‘Million Dollar Listing: Los Angeles’ stars warn ‘not just rich people’ affected by city’s ‘mansion tax’

Just because "Million Dollar Listing: Los Angeles" stars Josh and Heather Altman are on television doesn’t mean they aren’t also wrestling with a complicated housing market.

"The main difference that most of the viewers are going to recognize is just the fact that we're not in a crazy market where everything's selling like that. I think that's probably going to be the most obvious difference on season 15," Josh told Fox News Digital.

In 2022, Los Angeles voters passed Measure ULA, a transfer tax nicknamed the "mansion tax," in 2022.

The measure imposes a 4% charge on property sales above $5 million and a 5.5% charge on sales higher than $10 million. The funds from the tax would go toward homeless and housing programs in the city.

"That’s a big deal," Josh said. "And trust me, it trickles down big time. It's not just rich people who have to deal with it. It's going to affect everything. It's going to affect the bottom line with developments, flips, investments. And that will trickle all the way down… to people who work on homes. 

"They're going to be affected because it can be less money to pay. People who saved money their whole life [who are] getting ready to sell the house and retire now might not be able to," he said. "So, in my opinion, I've always said it's a very poor decision to do that. I'm against that ULA measure big time. I think that they hurt themselves, the L.A. real estate market big time without even, really getting a fair shot at it." 

Heather added, "It also affects the values of every property from every price range, because the people that are [in the] 5 to 5 and a half [million range] are trying to figure out how to avoid paying the taxes. So, they're reducing the price of their home, also, because the buyers are going to have to eventually pay that tax whenever they go to sell….And everyone's going to have to end up paying part of that one way or another."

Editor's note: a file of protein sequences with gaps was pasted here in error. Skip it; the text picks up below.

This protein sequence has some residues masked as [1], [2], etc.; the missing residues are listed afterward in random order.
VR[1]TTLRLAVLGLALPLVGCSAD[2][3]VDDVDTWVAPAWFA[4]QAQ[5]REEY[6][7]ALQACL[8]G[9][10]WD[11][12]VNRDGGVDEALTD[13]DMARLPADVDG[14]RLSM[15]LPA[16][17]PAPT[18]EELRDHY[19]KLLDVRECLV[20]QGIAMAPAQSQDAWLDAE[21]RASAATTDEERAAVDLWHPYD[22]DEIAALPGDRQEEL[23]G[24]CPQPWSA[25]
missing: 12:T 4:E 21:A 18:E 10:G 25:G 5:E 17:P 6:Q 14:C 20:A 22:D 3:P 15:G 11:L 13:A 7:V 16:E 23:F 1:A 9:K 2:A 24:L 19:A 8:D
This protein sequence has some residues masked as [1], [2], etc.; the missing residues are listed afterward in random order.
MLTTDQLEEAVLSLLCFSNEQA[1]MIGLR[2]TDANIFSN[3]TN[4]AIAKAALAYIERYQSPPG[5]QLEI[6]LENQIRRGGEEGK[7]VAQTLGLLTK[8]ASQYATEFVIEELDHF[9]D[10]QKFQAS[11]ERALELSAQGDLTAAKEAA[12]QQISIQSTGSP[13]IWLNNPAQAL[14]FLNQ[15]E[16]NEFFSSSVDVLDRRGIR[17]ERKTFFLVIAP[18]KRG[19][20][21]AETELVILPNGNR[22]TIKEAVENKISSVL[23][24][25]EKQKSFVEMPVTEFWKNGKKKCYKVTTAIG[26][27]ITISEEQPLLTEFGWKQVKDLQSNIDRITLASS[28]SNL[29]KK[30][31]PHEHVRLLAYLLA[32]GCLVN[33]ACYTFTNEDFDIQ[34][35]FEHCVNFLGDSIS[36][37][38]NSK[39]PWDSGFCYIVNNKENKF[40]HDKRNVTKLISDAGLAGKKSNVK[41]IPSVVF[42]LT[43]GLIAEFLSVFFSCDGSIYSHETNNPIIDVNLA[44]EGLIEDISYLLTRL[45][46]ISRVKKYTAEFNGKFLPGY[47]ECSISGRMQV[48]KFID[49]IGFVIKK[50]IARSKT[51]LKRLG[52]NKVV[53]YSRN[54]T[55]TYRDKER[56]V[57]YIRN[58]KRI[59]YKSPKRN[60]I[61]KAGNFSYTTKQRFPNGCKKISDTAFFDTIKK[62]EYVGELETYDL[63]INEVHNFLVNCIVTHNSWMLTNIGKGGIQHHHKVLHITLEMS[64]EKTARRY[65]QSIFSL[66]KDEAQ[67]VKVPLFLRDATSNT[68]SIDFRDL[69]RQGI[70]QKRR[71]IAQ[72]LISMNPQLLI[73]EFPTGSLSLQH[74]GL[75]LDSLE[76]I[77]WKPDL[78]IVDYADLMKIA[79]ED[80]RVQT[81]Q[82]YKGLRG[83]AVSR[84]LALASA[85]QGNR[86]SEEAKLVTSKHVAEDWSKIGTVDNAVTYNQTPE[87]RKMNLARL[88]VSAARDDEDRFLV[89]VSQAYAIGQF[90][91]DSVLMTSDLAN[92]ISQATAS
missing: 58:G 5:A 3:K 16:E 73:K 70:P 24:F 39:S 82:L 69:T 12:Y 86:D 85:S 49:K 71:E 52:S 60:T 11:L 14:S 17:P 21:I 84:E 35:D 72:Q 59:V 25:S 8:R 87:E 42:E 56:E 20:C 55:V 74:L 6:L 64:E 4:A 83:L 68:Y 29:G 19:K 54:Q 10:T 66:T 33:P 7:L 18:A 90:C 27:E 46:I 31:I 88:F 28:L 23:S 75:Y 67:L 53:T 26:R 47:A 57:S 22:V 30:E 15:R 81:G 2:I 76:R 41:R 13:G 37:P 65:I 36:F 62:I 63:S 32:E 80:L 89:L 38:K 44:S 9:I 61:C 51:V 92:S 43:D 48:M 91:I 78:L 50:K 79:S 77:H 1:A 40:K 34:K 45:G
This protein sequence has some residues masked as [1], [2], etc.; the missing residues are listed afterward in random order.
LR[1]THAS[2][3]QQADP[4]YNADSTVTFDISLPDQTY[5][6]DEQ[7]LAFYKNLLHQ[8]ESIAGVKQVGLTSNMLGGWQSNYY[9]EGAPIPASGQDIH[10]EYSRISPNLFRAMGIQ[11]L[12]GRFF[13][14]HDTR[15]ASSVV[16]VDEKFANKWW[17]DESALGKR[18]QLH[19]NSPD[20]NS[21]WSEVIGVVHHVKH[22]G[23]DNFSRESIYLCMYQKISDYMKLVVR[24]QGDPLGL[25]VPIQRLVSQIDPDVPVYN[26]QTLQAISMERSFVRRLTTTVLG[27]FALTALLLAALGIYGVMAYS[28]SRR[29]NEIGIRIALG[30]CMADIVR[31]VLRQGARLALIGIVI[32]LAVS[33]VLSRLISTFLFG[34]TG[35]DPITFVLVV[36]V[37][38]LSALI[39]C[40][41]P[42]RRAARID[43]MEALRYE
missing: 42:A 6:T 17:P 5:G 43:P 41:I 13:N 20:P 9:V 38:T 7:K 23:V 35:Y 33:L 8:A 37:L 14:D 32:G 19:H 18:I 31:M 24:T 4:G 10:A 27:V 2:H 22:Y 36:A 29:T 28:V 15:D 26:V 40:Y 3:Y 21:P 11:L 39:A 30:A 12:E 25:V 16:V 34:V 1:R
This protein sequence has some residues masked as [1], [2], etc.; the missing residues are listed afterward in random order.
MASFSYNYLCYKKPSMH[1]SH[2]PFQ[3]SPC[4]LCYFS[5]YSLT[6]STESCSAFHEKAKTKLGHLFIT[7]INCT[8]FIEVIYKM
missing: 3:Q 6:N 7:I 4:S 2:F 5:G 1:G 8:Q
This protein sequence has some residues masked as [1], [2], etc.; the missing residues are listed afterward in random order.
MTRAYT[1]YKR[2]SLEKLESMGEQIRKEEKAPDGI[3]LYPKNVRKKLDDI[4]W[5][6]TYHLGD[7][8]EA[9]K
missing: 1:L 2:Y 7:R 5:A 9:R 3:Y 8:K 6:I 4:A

Josh is one half of The Altman Brothers real estate agency with his brother, Matt, and Heather works as CEO of the company. The company started in Los Angeles, and has since expanded, with offices in Newport Beach, San Diego, Arizona and Las Vegas.

The "mansion tax" is pushing buyers to areas that hadn’t previously been considered, according to Heather, like Beverly Hills or Manhattan Beach, where the measure does not apply.

The Altmans have also been focusing on their business outside the city, primarily in Newport Beach, in Orange County. 

"It was just a very organic, genuine expansion of our business, but now we're really able to capitalize on it. Because so many people are leaving LA, but want to stay in California and end up in Newport Beach," Heather said. 

Others are looking outside California to places like Las Vegas, Nevada and Scottsdale, Arizona.

"There's a couple different reasons people would look there. First of all, for tax reasons, that is going to be kind of at the forefront of that. But at the end of the day, also lifestyle. A lot of things have changed since Covid, as everybody has seen, you see different markets get hot, other markets not, lifestyles changing," Josh explained, adding, "you get a lot more bang for your buck" in those areas.

The real estate powerhouse couple met on camera on "Million Dollar Listing: Los Angeles" back in 2010 and tied the knot in 2016. They share two children, daughter Alexis and son Ace.

Heather joked about their courtship taking time but found some of the tools she uses in real estate applied to getting Josh to the altar.

"I always say that real estate and dating are one in the same. It's a numbers game," she explained. "Number one, the more people [you’re dating] the better chance of finding your significant other. And same with houses, going out, looking at as many houses as possible. You'll find your dream house, finally. But also, you know, when we were dating, he wasn't ready to ask me to move in, so I didn't tell him I moved in and got rid of my apartment because he wasn't ready to ask me to move in with him."